Monday, December 23, 2013

Working on Trellis Crossroads

I don't have a lot of time for sewing during the holiday season but I got started on my Christmas-y version of Trellis Crossroads anyway.  To start, I need 120 sets like this and have most of them finished.


Much as I like the design, I am not impressed with the pattern directions.  My first complaint is the absence of any little tips regarding techniques for making the block.  For example, the step where you join the two rows of squares to each side of the narrow white strip calls out for a tip on how to keep your seams lined up on either side of the white strip.  This is especially crucial because the white strip is cut overlong and trimmed after the block is together, so it is very easy for the seams to become mis-aligned.  But there is nothing about it.  And there aren't any pressing instructions!  How can you have a quilt pattern without pressing instructions!  Pressing in the correct direction will make joing the blocks so much easier.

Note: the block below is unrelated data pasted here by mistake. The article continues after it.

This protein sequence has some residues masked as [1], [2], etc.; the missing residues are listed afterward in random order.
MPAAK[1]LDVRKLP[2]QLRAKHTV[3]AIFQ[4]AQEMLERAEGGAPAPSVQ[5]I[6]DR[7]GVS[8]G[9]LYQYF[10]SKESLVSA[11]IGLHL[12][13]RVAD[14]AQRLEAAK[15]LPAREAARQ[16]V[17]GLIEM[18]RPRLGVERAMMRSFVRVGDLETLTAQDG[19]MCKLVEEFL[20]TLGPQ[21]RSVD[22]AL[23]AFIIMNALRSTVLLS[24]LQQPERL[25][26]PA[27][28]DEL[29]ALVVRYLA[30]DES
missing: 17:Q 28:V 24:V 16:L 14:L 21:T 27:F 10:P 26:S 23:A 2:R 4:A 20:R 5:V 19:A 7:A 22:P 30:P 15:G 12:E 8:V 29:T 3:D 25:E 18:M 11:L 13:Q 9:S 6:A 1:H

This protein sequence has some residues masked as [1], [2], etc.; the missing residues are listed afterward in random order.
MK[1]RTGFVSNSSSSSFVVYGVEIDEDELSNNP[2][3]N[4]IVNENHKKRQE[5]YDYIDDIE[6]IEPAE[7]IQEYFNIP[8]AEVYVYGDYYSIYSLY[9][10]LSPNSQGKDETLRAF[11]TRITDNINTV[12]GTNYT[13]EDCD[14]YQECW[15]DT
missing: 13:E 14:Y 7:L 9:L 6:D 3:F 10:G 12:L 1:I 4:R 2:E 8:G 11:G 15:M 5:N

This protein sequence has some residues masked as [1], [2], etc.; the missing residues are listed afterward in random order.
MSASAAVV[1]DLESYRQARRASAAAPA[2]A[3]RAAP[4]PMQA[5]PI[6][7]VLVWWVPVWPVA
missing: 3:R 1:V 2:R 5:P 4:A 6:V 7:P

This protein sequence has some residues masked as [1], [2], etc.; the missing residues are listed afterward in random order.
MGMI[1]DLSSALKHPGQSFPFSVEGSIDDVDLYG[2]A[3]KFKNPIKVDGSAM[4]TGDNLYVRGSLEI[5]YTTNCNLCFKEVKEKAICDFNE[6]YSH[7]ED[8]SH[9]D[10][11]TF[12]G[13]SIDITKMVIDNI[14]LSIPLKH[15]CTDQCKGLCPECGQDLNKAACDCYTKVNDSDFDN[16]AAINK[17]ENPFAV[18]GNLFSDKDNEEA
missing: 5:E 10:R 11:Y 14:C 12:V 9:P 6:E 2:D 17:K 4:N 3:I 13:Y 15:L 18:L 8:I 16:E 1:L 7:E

I read ahead in the directions to try and figure out the best way to press.  I ended up pressing the seams in the pieced strips open and pressing the long seams towards the white strip.   The finished width of this strip is only half an inch so the seam allowances meet in the middle.  So far, so good; my seams are lining up on either side of the white strip and the block is good and flat.  So the absence of these instructions are not a deal-breaker but could make it difficult for a novice quilter.


 
If you like what you see and want to know more, the pattern for Trellis Croasroads is from the book Modern Bee by Lindsay Conner.
 
I have to put  this project away for a few days, clean up the sewing room and transform it into it's alter ego, the guest room.  My mother is arriving later today for a 5-day stay with us.
 
 
 
 

3 comments:

Kyle said...

Those are the kind of details that can make or break a quilt and are so often omitted from patterns. Glad you figured it out.

Quilt Fabric Pizazz said...

Patterns in general are just a pain. I just look at the photo and start making the quilt. Much easier than trying to follow someone else's logic that may be lacking.

carol fun said...

I find that this lack of detail is present in lots of the new "modern" quilt books. They seem to be much more interested in the look than in the technique or construction. Very frustrating.